« Chevelle announces headlining shows in between festival dates | Main | Tyler Hubbard's son Luca Reed arrives on cue, as his dad returns from the FGL tour »

Bastille finds hope in the apocalypse with "Doom Days" single "Joy"

ABC/Randy HolmesWith hits like "Pompeii," "Good Grief" and "Happier," Bastille has made a career out of making sad songs wrapped in happy music. Given that history, one would think that a Bastille tune called "Joy" would be devastatingly sad. However, the song -- a single and the closing track from the band's new album, Doom Days -- provides a bit of hope in an otherwise dark story.

"I think it felt important to us that there was some optimism at the end," frontman Dan Smith tells ABC Radio. "'Cause the album is looking at the need for escape and the need for distraction is these quite weird, turbulent times, where people feel quite divided in the U.K. and in America and all over the world."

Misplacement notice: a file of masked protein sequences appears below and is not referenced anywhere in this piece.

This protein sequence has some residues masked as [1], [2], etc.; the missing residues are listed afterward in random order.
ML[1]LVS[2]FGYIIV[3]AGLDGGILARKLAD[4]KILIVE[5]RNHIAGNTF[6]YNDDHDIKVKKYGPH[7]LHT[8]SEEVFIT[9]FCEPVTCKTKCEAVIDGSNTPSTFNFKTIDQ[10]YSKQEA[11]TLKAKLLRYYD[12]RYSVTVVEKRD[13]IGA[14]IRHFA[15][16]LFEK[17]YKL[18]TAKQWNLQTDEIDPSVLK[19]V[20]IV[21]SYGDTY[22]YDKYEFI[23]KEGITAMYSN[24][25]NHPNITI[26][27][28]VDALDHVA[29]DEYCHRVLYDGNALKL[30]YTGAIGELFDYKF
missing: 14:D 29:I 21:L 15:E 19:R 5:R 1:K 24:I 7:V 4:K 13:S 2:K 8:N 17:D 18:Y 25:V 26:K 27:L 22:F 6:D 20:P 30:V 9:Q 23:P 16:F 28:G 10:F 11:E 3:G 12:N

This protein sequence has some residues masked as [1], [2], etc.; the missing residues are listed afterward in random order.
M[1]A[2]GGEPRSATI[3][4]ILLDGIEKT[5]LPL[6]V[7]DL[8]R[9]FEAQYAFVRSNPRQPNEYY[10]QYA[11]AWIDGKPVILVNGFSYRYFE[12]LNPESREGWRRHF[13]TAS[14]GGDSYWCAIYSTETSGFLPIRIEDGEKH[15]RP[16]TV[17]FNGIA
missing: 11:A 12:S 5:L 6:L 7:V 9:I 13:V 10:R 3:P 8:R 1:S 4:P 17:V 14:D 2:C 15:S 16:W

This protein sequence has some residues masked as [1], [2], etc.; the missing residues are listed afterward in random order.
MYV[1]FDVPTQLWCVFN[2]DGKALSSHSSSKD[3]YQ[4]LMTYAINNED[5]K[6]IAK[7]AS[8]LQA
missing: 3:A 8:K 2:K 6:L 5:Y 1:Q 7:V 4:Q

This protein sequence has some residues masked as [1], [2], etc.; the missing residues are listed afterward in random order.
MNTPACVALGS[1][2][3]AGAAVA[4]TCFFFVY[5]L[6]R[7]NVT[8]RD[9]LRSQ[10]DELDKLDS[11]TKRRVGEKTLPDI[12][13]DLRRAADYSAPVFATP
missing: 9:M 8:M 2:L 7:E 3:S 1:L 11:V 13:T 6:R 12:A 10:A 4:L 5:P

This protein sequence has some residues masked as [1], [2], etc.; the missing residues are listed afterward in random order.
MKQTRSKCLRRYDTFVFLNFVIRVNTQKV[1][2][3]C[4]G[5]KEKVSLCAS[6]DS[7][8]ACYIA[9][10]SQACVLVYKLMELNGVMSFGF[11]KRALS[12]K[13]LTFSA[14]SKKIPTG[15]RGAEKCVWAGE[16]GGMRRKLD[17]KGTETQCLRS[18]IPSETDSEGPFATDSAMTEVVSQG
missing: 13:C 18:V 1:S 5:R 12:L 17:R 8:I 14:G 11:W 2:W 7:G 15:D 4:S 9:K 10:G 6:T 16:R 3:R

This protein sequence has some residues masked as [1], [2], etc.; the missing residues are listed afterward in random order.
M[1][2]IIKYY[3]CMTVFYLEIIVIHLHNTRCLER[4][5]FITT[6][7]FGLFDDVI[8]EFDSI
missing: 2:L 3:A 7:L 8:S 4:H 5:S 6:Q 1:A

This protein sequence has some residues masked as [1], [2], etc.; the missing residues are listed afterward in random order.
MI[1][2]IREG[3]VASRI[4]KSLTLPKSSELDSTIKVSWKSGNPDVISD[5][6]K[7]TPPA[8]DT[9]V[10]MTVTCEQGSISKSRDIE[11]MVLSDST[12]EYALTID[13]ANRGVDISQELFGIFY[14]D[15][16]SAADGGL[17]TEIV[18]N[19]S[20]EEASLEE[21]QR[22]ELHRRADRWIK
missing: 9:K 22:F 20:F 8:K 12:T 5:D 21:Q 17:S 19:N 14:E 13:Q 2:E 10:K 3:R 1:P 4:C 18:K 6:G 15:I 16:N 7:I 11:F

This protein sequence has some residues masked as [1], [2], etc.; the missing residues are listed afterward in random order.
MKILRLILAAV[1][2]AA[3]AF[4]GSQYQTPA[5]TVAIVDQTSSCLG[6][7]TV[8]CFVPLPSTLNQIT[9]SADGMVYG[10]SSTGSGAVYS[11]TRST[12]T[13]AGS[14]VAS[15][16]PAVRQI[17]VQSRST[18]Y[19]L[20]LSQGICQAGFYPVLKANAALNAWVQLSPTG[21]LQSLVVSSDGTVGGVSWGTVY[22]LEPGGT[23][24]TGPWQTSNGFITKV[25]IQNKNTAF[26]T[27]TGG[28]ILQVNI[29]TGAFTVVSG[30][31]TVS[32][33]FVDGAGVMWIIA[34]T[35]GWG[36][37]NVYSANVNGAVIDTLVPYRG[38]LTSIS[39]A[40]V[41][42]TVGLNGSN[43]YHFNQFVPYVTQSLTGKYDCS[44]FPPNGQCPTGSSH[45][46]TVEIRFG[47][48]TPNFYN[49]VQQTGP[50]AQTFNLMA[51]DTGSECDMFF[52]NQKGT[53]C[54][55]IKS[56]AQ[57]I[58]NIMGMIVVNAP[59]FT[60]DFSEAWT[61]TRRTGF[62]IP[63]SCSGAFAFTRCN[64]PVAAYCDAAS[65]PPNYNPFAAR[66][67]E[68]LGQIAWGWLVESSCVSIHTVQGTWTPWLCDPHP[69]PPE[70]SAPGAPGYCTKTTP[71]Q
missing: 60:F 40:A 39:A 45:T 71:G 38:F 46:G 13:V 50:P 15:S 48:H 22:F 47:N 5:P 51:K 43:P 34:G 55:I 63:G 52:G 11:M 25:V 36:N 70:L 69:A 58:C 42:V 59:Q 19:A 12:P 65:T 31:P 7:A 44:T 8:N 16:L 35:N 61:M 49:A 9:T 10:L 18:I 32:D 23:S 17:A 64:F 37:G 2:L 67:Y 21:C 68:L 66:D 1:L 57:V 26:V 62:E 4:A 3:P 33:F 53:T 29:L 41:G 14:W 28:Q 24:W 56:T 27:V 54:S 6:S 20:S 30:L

Smith has described Doom Days as being about an "apocalyptic party" that takes place over the course of one night, with "Joy" representing the start of the next morning.

"It's about feeling rubbish, and getting a phone call from that person that can pull you back from the brink," Smith explains. "And the idea that just a small, human gesture can totally turn everything around for you."

He adds, "In the context of a hangover, and in the context of the apocalypse of the album, it felt like a nice, positive way to start the next morning." 

Bastille will launch a North American tour in support of Doom Days September 16 in Philadelphia.

Copyright © 2019, ABC Radio. All rights reserved.

ABC News Radio